College was not in Elton Calhoun’s future until he received a scholarship to attend a community college, leading him down a path he would like to see more high school students take.
“If I had my way, community college would be a part of everyone’s journey,” said Calhoun, who is the owner of Regional Steel Products and a member of the Victoria College Foundation’s board of directors.
After his family moved several times during his childhood, Calhoun graduated from high school in Yazoo City, Mississippi, and was planning on working with his father in the construction business until he received an offer from a nearby community college.
“I was not a good student in high school, and I had no plans to go to college,” Calhoun said. “Then I received a football scholarship to go to Holmes Junior College.”
Calhoun went on to transfer to Louisiana Tech University, where he obtained a degree in mechanical engineering.
“Once I got into college, I realized what it could do for me,” Calhoun said. “Community college provided me the stepping stone to go on to a four-year university and get my degree.”
Calhoun became the first in his family to earn a bachelor’s degree.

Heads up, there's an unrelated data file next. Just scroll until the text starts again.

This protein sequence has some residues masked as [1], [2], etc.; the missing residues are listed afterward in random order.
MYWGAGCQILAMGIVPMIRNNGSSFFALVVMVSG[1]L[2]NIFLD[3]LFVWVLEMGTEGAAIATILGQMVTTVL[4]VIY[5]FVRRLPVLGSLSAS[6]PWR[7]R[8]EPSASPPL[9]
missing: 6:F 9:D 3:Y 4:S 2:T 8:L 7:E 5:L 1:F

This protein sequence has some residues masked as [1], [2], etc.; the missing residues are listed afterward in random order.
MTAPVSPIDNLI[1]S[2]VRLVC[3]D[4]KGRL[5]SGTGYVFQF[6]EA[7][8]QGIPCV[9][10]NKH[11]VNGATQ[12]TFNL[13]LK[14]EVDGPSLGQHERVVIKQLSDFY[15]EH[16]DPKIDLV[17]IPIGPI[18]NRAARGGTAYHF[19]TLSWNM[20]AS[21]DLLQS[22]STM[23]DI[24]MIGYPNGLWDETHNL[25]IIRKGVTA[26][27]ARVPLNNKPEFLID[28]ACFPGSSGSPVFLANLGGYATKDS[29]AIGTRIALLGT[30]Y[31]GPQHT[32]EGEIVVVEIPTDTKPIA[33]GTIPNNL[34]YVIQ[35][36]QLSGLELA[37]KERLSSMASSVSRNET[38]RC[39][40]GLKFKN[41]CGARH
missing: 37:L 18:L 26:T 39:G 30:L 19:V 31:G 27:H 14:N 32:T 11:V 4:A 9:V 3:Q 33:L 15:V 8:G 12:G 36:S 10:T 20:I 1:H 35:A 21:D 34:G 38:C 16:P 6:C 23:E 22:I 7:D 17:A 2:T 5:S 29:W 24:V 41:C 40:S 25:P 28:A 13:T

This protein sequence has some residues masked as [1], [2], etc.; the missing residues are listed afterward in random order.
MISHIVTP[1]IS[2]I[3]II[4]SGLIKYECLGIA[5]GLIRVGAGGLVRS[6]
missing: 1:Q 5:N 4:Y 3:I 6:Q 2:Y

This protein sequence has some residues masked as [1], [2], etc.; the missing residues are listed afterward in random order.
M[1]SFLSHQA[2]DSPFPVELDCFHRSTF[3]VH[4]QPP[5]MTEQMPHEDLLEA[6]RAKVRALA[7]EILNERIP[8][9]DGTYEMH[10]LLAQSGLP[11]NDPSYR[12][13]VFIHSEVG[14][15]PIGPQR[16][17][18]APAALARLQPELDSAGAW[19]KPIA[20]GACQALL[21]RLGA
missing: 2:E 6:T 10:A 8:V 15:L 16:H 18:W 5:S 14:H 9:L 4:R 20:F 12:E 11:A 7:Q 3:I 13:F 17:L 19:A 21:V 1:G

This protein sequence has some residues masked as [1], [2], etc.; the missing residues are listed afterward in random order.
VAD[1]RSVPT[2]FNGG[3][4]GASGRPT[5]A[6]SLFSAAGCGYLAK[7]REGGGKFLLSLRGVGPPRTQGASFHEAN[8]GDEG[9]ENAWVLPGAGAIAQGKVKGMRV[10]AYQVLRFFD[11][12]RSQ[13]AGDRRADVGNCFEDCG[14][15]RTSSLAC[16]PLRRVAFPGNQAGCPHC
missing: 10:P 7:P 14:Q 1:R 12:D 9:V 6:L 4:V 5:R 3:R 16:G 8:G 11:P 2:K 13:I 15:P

“I have about 80 cousins,” Calhoun said. “Out of all of them, I am the only one to finish college.”
Calhoun said attending a community college prepared him to succeed at the university level.
“Community colleges provide students personalized and specialized attention,” Calhoun said. “When you go to a major university, you are one of 300 or more in a classroom, and you have to do it all on your own. The professors at the community college level take an interest in each of their students and are able to help them with their studies and prepare them for their next step.”
After graduating from Louisiana Tech, Calhoun moved to Victoria where he worked as an engineer for the Union Carbide Corporation for 7½ years. Calhoun then entered into private business as a partner at Sparkman Industries and later Regional Steel. In 1983, Calhoun took over management of Regional Steel and became the company’s owner and president in 1986.
Calhoun said he is proud to work with the VC Foundation, which has provided more than $775,000 in scholarships during the 2017-18 school year. He understands the difference a scholarship can make in a person’s life.
“Had I not gotten that football scholarship, I would not have gone to college,” Calhoun said. “I would not be here today running Regional Steel. I would have not gotten a mechanical engineering degree, and I would not have even met my wife of 50 years. Since 1969, Ann and I have made our home in Victoria, and we have three children who have obtained college degrees.
“When you get a scholarship, it’s a gift. But it’s what you do with that gift that makes the difference.”